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Failed Neck Syndrome

While the majority of patients experience positive outcomes following neck surgery, a small proportion continue to experience symptoms despite undergoing the procedure by exceptionally skilled surgeons.

Failed neck surgery syndrome is when neck or arm pain persists despite undergoing cervical spine surgery. There are many reasons for patients to have continued pain after neck surgery. The only way to determine the cause is through a detailed review of past symptoms, surgeries, and current symptoms to rule out other causes of pain and a thorough physical exam with imaging.

With an exponential increase in neck surgeries being performed every year, spine surgeons are now seeing increasing numbers of patients with failed neck surgery syndrome. The role of the spine surgeon in the evaluation of failed neck surgery syndrome is to determine whether there is any structural and possibly correctable reason for the pain.

Chronic pain after neck surgery can be related to a host of factors, including biologic, social and psychological factors. Possibly correctable causes of persistent pain after neck surgery may be incomplete decompression of the spinal cord or nerves during the last surgery, non-union, or misalignment. Additionally, there may be signs of a new problem such as adjacent segment disease (degenerative changes of the spine bones around the fusion), or another disc herniation that appears after surgery.

  • Neck pain
  • Shooting arm pain
  • Numbness or tingling in the arm
  • Weakness of the arm

The diagnostic work-up for failed neck syndrome is aimed at understanding the patient’s history of neck problems, past treatments, surgeries, postoperative course, and current anatomy and symptoms. A physical exam will help determine current symptoms of pain, numbness, tingling and weakness. Certain patterns of pain and other symptoms may point to compression of a specific nerve. Imaging studies include:

  • X-rays from different views to assess alignment.
  • MRI (if there is no spinal hardware) to check for structural abnormalities around the discs and nerves.
  • CT (if there is spinal hardware) allows imaging of the bone to assess whether the fusion has healed or if a prior disc replacement device has been properly placed.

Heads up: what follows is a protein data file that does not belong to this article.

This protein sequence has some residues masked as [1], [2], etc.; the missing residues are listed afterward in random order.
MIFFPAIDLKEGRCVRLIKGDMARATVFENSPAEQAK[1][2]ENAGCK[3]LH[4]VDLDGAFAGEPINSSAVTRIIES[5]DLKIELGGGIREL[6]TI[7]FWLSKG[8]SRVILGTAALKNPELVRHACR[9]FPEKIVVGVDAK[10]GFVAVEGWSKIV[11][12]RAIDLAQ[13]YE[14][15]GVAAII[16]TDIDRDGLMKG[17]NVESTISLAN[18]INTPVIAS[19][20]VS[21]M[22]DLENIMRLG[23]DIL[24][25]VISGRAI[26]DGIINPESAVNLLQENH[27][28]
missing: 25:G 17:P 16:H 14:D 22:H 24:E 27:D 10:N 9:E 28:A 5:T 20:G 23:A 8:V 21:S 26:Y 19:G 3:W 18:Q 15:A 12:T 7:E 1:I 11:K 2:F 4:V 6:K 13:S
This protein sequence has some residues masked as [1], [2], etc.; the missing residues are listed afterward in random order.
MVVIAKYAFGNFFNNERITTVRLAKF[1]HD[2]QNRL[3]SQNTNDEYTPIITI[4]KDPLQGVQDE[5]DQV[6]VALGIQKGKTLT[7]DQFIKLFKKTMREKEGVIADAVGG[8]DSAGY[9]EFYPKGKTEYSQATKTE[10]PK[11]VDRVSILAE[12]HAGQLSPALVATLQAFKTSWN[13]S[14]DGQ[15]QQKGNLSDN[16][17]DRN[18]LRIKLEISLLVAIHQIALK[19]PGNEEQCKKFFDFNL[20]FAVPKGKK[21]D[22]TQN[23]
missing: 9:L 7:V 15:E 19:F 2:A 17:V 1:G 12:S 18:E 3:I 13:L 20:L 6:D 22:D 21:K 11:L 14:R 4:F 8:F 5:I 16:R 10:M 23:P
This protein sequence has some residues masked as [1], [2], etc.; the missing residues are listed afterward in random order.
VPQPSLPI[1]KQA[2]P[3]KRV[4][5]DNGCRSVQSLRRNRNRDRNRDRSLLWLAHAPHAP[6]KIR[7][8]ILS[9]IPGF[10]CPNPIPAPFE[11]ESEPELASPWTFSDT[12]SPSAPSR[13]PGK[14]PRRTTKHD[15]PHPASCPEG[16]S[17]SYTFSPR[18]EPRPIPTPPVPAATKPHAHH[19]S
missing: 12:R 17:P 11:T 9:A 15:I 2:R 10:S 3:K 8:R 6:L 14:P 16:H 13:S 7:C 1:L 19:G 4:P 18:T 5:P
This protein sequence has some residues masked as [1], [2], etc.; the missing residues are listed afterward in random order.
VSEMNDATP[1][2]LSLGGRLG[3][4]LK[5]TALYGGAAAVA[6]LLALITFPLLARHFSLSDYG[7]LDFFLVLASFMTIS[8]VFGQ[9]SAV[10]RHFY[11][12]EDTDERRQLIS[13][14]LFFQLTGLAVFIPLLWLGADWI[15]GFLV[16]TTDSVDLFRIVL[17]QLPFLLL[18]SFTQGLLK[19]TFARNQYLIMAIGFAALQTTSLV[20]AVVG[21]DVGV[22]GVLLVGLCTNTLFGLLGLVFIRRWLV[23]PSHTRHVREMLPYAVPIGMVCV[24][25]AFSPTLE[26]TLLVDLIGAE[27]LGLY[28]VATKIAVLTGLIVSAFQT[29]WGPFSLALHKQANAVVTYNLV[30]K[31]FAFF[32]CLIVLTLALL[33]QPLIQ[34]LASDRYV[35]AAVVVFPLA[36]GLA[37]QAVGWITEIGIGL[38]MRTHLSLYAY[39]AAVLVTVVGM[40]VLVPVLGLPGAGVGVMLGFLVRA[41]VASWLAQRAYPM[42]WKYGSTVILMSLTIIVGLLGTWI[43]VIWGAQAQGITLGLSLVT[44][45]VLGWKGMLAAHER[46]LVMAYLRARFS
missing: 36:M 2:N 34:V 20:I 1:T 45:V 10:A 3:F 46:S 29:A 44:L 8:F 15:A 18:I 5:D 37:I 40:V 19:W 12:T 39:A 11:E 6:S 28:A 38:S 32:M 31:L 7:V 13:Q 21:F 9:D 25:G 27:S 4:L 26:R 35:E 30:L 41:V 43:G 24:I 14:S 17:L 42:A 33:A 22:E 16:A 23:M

Failed neck surgery syndrome can sometimes be a result of unrealistic expectations of what surgery can do. It is important for surgeons and patients to have honest discussions before surgery is done as to how much improvement a patient may be able to expect with surgery.

Failed neck surgery syndrome is a challenging condition. If you or a loved has neck pain after neck surgery, contact Chicago spine surgeon Dr. Kern Singh who can assess your situation, provide an accurate diagnosis and guide you on the most suitable treatment options.

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Dr. Kern Singh, MD is an internationally renowned spine surgeon specializing in outpatient minimally invasive and motion-preserving techniques and endoscopic spine surgery at Midwest Orthopedics at RUSH and Professor in the Department of Orthopedic Surgery at RUSH University Medical Center in Chicago, Illinois. Dr. Kern is one of the nation’s Top 100 spine surgeons and beloved by his patients for his compassionate care and excellent outcomes. He welcomes nationally and internationally-based patients.


  • https://www.asianspinejournal.org/journal/view.php?doi=10.4184/asj.2018.12.3.574
  • https://health.ucdavis.edu/spine/specialties/failed_back_and_neck.html
At A Glance

Dr. Kern Singh

  • Minimally invasive and endoscopic spine surgeon
  • Inventor and surgeon innovator with multiple patents in spinal surgery and instrumentation
  • Author of more than 10 textbooks in minimally invasive spinal surgery
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